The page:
The governor also is proposing to make permanent the state’s property tax levy cap, which is set to expire after this current year, as well as a new “circuit breaker” tax reduction program. This would reduce property taxes for some homeowners and renters based on income and the amount of their tax bills.

    If the Legislature does not enact the reforms Mr. Cuomo outlined, he said the increase in school aid next year would drop to $377 million.

    The series of education reforms Mr. Cuomo called for included changes to how districts evaluate teachers and principals. Under the existing process, evaluation scores consist of essentially three components: classroom observations, growth on state test scores and locally selected learning targets, and additional measures of student achievement. Scores on these components result in a rating of highly effective, effective, developing or ineffective.

    In his speech, the governor outlined a plan that would change the evaluation process so that 50 percent of scores are based on state exams and the other 50 percent on observations. While many other details of this plan are still unknown, Gov. Cuomo did say the elements of the scoring system for teacher observations would be set in state law, rather than locally negotiated as they are now.

    Mr. Cuomo also said teachers would have to be rated highly effective or effective in both areas to receive an overall rating of highly effective or effective, and that this process would eliminate much of the local testing taking place in school districts under the existing evaluation process.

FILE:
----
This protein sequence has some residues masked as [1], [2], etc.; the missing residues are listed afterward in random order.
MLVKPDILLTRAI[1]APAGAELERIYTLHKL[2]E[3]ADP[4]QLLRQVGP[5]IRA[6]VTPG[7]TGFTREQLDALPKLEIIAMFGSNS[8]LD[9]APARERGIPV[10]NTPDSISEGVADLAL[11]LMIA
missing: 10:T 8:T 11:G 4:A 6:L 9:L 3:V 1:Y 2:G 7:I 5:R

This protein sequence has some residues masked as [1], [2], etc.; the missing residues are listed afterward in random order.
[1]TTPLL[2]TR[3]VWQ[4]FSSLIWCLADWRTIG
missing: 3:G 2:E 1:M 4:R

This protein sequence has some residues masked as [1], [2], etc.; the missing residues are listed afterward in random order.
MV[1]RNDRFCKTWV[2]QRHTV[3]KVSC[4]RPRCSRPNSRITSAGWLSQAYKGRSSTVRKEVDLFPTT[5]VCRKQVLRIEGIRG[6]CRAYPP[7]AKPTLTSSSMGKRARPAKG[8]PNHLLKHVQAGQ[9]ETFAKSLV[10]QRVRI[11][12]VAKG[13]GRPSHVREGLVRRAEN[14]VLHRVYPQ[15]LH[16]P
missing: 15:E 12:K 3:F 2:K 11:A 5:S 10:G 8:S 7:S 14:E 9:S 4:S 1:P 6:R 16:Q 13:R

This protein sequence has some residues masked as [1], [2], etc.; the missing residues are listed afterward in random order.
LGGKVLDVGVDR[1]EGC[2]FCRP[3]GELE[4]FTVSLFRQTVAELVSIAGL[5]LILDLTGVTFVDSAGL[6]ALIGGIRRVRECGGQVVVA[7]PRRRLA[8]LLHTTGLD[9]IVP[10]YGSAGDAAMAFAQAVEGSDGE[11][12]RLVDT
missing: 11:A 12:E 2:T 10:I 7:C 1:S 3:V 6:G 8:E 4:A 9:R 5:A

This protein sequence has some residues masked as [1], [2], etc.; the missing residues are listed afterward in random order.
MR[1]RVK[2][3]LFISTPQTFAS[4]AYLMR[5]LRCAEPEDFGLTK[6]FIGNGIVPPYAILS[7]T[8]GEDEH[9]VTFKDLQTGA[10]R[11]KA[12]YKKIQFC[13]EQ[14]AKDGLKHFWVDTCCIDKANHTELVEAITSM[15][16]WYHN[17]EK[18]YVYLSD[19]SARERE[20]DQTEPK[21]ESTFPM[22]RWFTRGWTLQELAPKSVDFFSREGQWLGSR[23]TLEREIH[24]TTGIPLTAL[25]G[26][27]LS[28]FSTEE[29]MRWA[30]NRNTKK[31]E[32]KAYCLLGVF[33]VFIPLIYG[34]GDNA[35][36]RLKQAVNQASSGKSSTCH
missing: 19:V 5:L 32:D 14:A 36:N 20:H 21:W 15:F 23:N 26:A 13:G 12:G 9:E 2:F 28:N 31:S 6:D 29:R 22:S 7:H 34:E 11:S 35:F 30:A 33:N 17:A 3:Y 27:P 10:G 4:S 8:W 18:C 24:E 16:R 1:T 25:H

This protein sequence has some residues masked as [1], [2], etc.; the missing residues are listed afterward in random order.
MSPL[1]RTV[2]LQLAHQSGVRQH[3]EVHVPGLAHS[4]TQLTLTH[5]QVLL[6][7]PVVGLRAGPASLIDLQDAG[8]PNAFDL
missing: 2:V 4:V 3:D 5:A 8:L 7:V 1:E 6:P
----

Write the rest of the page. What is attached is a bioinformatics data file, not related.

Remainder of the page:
Under Mr. Cuomo’s plan, a teacher who has two consecutive “ineffective” ratings would be removed from his or her teaching position.

    The budget proposal includes funding to continue rewarding teachers with annual stipends who are deemed highly effective and who mentor their peers. The governor would also create a teacher-in-residency program akin to what is provided for doctors and offer free tuition to top SUNY/CUNY graduates who commit to teaching in New York schools for five years.

    The governor's proposal also continues to provide grants for the "P-Tech" Pathways in Technology and Early College High School program, which connects high school to two years of college in the STEM fields.

    Mr. Cuomo outlined a plan to address what he called “failing schools” that would allow a nonprofit, turnaround expert or another district to take over a school after three years of poor results. This entity would be charged with overhauling the curriculum, terminating underperforming staff and recruiting high-performing educators. These schools would be given priority in a variety of state grant programs, and the students would be given priority in charter school lotteries.

    The governor proposed combining the charter school caps for New York City and the rest of the state into one statewide cap and increasing it by 100 new charter schools, for a total cap of 560. Under the existing caps, there are 24 slots left for new charter schools in New York City and 159 slots available statewide. The governor also proposed legislation to ensure charter schools serve “their fair share” of high-needs populations in relation to public schools, including English language learners, students living in poverty, and students with disabilities.

    Mr. Cuomo also proposed an additional $365 million in spending for universal prekindergarten, in line with the plan approved last year to phase in $1.5 billion over five years to expand prekindergarten access statewide. He also called for $25 million for new preschool programs for 3-year-olds in the state’s highest-need school districts.

    In all, the $1.1 billion school aid increase includes just more than $1 billion in new school aid, $25 million for the preschool initiative, and $25 million for other education reforms.

    The Executive Budget Proposal now heads to the state legislature for consideration. A final state budget is expected by April 1, 2015.

    Copyright 2014, Capital Region BOCES School Communications Portfolio; All rights reserved. For more information or permission to use, call 518-464-3960.



    Nov. 12, 2014

    The Board of Education on Nov. 12, 2014, adopted the 2015-16 Budget Development Calendar
     


    2014-15 Budget

    May 20, 2014
     

    Budget details box